The aha moment for me was two years ago. I was 27 and a Managing Director at BlackBerry at the time, recently promoted to manage Australia and New Zealand. As an employee climbing the ranks, and a student of Communications, I always wondered how execs included their teams in problem solving, ideation, and the decision making process. What I discovered, was pretty surprising.
No one I met had a very good approach. Don’t get me wrong, many tried. I did. I had offsites, strategy sessions, interviews with the teams, and of course we had email chains (blech). Nothing was good enough. I was a busy guy and my team was busy. There was simply no way the manual process of bubbling up ideas and problems to me (the age old method of politicking and/or being the loudest) was going to cut it in the culture I envisioned. I searched for methods, software, and anything that could assist us. I talked to smart people at Korn Ferry, McKinsey, Apple, Google, Gallup – it wasn’t just me, they recognized the same communication gap.
Leaders are flying blind. Employees are at half-throttle, fully aware of the fact their great thinking more than likely won’t result in tangible company change.
Pretty unbelievable until you think about it in the context of how outdated some business practices are and how terrible enterprise software is.
I had just started working with Keith Barney on another project and his customer focus and ability to create amazing user experiences blew me away. I knew that if we found a really cool idea to work on, we would make great partners. The idea for SpeakUp instantly struck him. The passion and effort he puts into his work goes far beyond anyone I’ve ever worked with. And his level of engagement was never fully utilized by the decision makers at his past companies – they just weren’t tapping into his skills and talent in the way that they could have been. He related to the problem SpeakUp solves from the perspective of an employee, and he began working on mockups after our first email exchange.
At the time I was involved in a few software projects, investing, and advising other tech start-ups so it was perfect timing to put everything I learned to use on SpeakUp. We partnered with brilliant engineers. We mapped out features and use-cases. We were ultra disciplined in keeping the early version of the product focused on the most crucial features and we were determined to make the experience end-user focused – something I think too many B2B software companies forget about. After some of the cliche startup drama (which I won’t get into now), half a year, and about $275k of my own savings, we were live with our first customers. Big sigh of relief – they loved it, and we are now past the first point of validation.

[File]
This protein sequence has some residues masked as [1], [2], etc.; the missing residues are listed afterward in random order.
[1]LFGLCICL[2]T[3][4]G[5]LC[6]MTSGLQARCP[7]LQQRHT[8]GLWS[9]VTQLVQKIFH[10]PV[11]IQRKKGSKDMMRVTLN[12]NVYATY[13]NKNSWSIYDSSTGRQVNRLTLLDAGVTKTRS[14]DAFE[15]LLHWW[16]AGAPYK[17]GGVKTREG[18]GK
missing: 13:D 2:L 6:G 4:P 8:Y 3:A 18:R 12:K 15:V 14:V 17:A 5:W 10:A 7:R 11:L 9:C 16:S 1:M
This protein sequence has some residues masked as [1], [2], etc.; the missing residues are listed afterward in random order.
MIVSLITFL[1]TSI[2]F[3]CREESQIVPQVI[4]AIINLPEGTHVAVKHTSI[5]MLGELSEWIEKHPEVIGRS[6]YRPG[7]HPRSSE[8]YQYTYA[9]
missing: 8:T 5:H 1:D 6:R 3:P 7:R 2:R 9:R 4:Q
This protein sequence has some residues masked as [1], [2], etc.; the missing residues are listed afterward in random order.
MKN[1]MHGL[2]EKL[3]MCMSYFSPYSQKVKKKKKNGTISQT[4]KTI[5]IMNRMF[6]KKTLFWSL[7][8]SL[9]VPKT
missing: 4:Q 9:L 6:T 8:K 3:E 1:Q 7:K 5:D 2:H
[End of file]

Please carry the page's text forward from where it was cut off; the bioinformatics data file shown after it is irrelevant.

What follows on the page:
We are experimenting every day with different use cases. We even joke that SpeakUp would be perfect in a relationship – “let’s define the problem and then agree on the best solution.” Jokes aside, we are working with a really diverse set of beta customers:
- We’re helping a global communications company figure out their next big product offering to turnaround slumping growth (and they think they’ve found it, thanks to the team collaborating in SpeakUp)
- We’re testing to see how useful SpeakUp is to make decisions in software development. Top voted problems become bugs in Bugherd (for example), and then top voted ideas become future features in, let’s say, Trello.
- SpeakUp is being used to plan a big tech event. Really busy important people with limited time for meetings, and less time for emails, getting together asynchronously in SpeakUp to raise problems/solutions and ideas that result in concrete decisions.
We’ve deployed at an incubator where investors will be able to constructively flag problems and share their ideas. We’re in talks with the NAACP to help their executive committee make decisions without being in the same room. And that’s just a start – we have some of the biggest companies in the world in our pipeline. First things first though, we need to get the product/market fit right, and then experiment with growth strategies until we find the right one for us.
Regardless of the use case, the one thing that puts a smile on my face every single time is when a company exec sends me a note, so excited about all this new stuff they learned about their own company – it’s awesome.
The feeling is the same when we get messages from users talking about how much time they’re saving now that they’re using SpeakUp to replace meetings and the feeling they get when they can see their ideas grow into tangible company progress. That is what gives me and Keith endless energy and passion for this company.